Wednesday , 13 December 2017


$14,300,000,000,000 Debt Ceiling About to go Even Higher! Here's Why

Raising the Debt Ceiling is Inevitable

The ceiling will be raised from its present horrendous $14.3 trillion – that’s 14.3 plus 11 zeros (00.000,000,000). That’s guaranteed! [Otherwise,] the alternative would be the U.S. defaulting on its debts, losing its Triple A credit rating [and being] unable to pay the seniors their benefits, or the military [or its] creditors beyond Aug. 2. [There’s more! Read on.] Words: 565

So says Peter Worthington (www.frumforum.com) in edited excerpts from an article* which Lorimer Wilson, editor of www.munKNEE.com (It’s all about Money!), has further edited ([  ]), abridged (…) and reformatted below  for the sake of clarity and brevity to ensure a fast and easy read. Please note that this paragraph must be included in any article re-posting to avoid copyright infringement. Worthington goes on to say:

The Situation: Debt vs. Taxes

Basically, the Republicans – led by the rash of new Tea Party Representatives elected last November – want draconian cuts in government spending coordinated with raising the debt ceiling [while] President Barack Obama wants the debt ceiling raised, along with select spending cuts and tax increases to bridge the gap. That need for tax increases strikes the Tea Party Republicans and others… as self-defeating. Obama [does not acknowledge] that if the debt ceiling is raised, and more tax money is available, spending will increase — not diminish. That’s just the way it is with governments—all governments. The more money that’s available, the more they spend.

[While] Obama (and Congress) may agree on some cuts, if taxes are raised along with raising the debt ceiling, government spending will inevitably increase  in other  areas [because] Government rarely cuts programs once they’ve been started. We members of the public know this. It is part of the reason why stock market investors are not yet panicking over the gloom and doom being dispensed by Republicans and Democrats…

Taxes and Confidence

One of the intangibles necessary for America’s financial recovery is the confidence felt by the American people. Without confidence, the unemployment rate will rise, businesses will stagnant, fear will become endemic. Entrepreneurs will run for cover. It hasn’t reached that stage yet – witness the stock market which still seems to rally and thrive…[- but] a sure way to undermine middle America’s already fragile confidence is to raise taxes. Canadians feel the U.S. taxes are reasonable (compared to their own), but Americans feel they are already taxed to the hilt. They aren’t, but that’s irrelevant if they think they are.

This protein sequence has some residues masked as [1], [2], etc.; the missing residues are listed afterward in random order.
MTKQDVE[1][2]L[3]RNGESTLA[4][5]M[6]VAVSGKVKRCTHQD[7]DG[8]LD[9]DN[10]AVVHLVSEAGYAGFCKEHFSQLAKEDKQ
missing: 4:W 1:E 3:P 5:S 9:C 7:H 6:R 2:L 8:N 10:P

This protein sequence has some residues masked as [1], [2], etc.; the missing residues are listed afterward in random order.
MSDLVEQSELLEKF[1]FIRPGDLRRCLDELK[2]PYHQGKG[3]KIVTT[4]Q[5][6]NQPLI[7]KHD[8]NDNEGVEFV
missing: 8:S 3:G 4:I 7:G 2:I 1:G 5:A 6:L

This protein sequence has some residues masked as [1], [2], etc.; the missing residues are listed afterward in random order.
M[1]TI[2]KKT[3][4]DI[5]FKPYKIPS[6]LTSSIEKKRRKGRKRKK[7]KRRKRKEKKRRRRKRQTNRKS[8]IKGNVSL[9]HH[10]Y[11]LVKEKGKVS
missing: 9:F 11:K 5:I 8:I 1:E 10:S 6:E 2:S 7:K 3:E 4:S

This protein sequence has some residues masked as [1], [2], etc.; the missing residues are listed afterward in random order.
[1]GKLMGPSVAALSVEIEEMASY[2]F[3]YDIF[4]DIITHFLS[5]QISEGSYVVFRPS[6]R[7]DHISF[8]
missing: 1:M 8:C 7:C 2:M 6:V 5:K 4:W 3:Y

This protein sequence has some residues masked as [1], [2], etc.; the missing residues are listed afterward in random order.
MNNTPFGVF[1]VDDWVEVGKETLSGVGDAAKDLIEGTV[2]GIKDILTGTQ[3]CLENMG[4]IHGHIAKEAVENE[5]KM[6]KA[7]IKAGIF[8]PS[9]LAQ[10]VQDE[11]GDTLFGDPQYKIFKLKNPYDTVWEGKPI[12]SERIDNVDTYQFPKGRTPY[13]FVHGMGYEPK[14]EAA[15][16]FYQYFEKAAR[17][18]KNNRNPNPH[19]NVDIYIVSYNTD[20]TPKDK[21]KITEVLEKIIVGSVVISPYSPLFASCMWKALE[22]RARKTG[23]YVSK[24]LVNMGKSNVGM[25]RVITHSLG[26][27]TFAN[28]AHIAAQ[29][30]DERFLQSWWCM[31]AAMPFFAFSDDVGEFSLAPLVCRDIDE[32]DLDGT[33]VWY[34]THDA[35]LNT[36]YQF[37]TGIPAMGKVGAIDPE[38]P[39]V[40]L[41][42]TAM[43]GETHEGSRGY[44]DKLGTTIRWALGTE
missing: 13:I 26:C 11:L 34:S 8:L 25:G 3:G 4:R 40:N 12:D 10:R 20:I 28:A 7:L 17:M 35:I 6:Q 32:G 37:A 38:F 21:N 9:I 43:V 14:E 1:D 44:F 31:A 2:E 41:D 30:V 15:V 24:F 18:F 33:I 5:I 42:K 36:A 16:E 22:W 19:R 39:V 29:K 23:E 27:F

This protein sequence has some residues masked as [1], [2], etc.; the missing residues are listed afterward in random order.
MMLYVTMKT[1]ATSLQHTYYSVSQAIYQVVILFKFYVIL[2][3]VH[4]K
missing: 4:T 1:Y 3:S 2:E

Conclusion

Where Americans have a good understanding of their government, [though] is that more taxes mean more government spending [and] common sense dictates that it’s a false hope to think you can spend your way out of economic malaise.

Anyway, it’s all academic. The debt ceiling will eventually be raised and an accommodation will be reached. The Republicans are probably more right than wrong, but in the national interest they will compromise – but if they compromise too much, woe betide them in the 2012 election.

*http://www.frumforum.com/raising-the-debt-ceiling-is-inevitable

Related Articles:

  1.  Raising the Roof – On a Higher Debt Ceiling That Is!  http://www.munknee.com/2011/05/raising-the-roof-on-a-higher-debt-ceiling-that-is/ 
  2. Top Myths on the U.S. Debt-ceiling Crisis   http://www.munknee.com/2011/05/top-myths-on-the-u-s-debt-ceiling-crisis/ 
  3. America’s Political Process Guarantees Another Financial Crisis!   http://www.munknee.com/2011/03/america%e2%80%99s-political-process-virtually-guarantees-financial-crisis-2-0/

Editor’s Note:

  1. The above article consists of reformatted edited excerpts from the original for the sake of brevity, clarity and to ensure a fast and easy read. The author’s views and conclusions are unaltered.
  2. Permission to reprint in whole or in part is gladly granted, provided full credit is given as per paragraph 2 above